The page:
We Think Ahlada Engineers (NSE:AHLADA) Can Stay On Top Of Its Debt

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Howard Marks put it nicely when he said that, rather than worrying about share price volatility, ‘The possibility of permanent loss is the risk I worry about… and every practical investor I know worries about.’ So it might be obvious that you need to consider debt, when you think about how risky any given stock is, because too much debt can sink a company. We can see that Ahlada Engineers Limited (NSE:AHLADA) does use debt in its business. But is this debt a concern to shareholders?

Why Does Debt Bring Risk?

Generally speaking, debt only becomes a real problem when a company can’t easily pay it off, either by raising capital or with its own cash flow. In the worst case scenario, a company can go bankrupt if it cannot pay its creditors. However, a more common (but still painful) scenario is that it has to raise new equity capital at a low price, thus permanently diluting shareholders. Of course, debt can be an important tool in businesses, particularly capital heavy businesses. When we think about a company’s use of debt, we first look at cash and debt together.

See our latest analysis for Ahlada Engineers

What Is Ahlada Engineers’s Net Debt?

As you can see below, Ahlada Engineers had ₹441.2m of debt at March 2019, down from ₹593.9m a year prior. However, it does have ₹14.2m in cash offsetting this, leading to net debt of about ₹427.0m.

NSEI:AHLADA Historical Debt, July 2nd 2019
NSEI:AHLADA Historical Debt, July 2nd 2019

A Look At Ahlada Engineers’s Liabilities

Zooming in on the latest balance sheet data, we can see that Ahlada Engineers had liabilities of ₹782.1m due within 12 months and liabilities of ₹208.6m due beyond that. On the other hand, it had cash of ₹14.2m and ₹990.3m worth of receivables due within a year. So these liquid assets roughly match the total liabilities.

Having regard to Ahlada Engineers’s size, it seems that its liquid assets are well balanced with its total liabilities. So while it’s hard to imagine that the ₹949.0m company is struggling for cash, we still think it’s worth monitoring its balance sheet. Since Ahlada Engineers does have net debt, we think it is worthwhile for shareholders to keep an eye on the balance sheet, over time.

We measure a company’s debt load relative to its earnings power by looking at its net debt divided by its earnings before interest, tax, depreciation, and amortization (EBITDA) and by calculating how easily its earnings before interest and tax (EBIT) cover its interest expense (interest cover). The advantage of this approach is that we take into account both the absolute quantum of debt (with net debt to EBITDA) and the actual interest expenses associated with that debt (with its interest cover ratio).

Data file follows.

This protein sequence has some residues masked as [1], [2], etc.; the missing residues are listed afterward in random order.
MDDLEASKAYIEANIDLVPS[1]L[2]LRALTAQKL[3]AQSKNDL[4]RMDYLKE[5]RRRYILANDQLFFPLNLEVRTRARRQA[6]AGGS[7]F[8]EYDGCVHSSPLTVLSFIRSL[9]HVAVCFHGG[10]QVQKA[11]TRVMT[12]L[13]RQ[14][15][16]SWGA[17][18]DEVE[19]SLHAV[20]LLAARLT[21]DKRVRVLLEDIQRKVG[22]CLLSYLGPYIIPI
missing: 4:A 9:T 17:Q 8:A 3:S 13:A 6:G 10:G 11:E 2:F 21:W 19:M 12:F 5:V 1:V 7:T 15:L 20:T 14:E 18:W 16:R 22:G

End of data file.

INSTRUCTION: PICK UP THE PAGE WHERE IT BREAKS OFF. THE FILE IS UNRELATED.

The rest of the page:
While Ahlada Engineers’s low debt to EBITDA ratio of 1.39 suggests only modest use of debt, the fact that EBIT only covered the interest expense by 3.04 last year does give us pause. But the interest payments are certainly sufficient to have us thinking about how affordable its debt is. It is well worth noting that Ahlada Engineers’s EBIT shot up like bamboo after rain, gaining 59% in the last twelve months. That’ll make it easier to manage its debt. When analysing debt levels, the balance sheet is the obvious place to start. But you can’t view debt in total isolation; since Ahlada Engineers will need earnings to service that debt. So if you’re keen to discover more about its earnings, it might be worth checking out this graph of its long term earnings trend.

Finally, a company can only pay off debt with cold hard cash, not accounting profits. So the logical step is to look at the proportion of that EBIT that is matched by actual free cash flow. Over the last three years, Ahlada Engineers saw substantial negative free cash flow, in total. While that may be a result of expenditure for growth, it does make the debt far more risky.

Our View

Ahlada Engineers’s conversion of EBIT to free cash flow was a real negative on this analysis, although the other factors we considered were considerably better In particular, we are dazzled with its EBIT growth rate. Considering this range of data points, we think Ahlada Engineers is in a good position to manage its debt levels. Having said that, the load is sufficiently heavy that we would recommend any shareholders keep a close eye on it. Over time, share prices tend to follow earnings per share, so if you’re interested in Ahlada Engineers, you may well want to click here to check an interactive graph of its earnings per share history.

Of course, if you’re the type of investor who prefers buying stocks without the burden of debt, then don’t hesitate to discover our exclusive list of net cash growth stocks, today.

We aim to bring you long-term focused research analysis driven by fundamental data. Note that our analysis may not factor in the latest price-sensitive company announcements or qualitative material.

If you spot an error that warrants correction, please contact the editor at editorial-team@simplywallst.com. This article by Simply Wall St is general in nature. It does not constitute a recommendation to buy or sell any stock, and does not take account of your objectives, or your financial situation. Simply Wall St has no position in the stocks mentioned. Thank you for reading.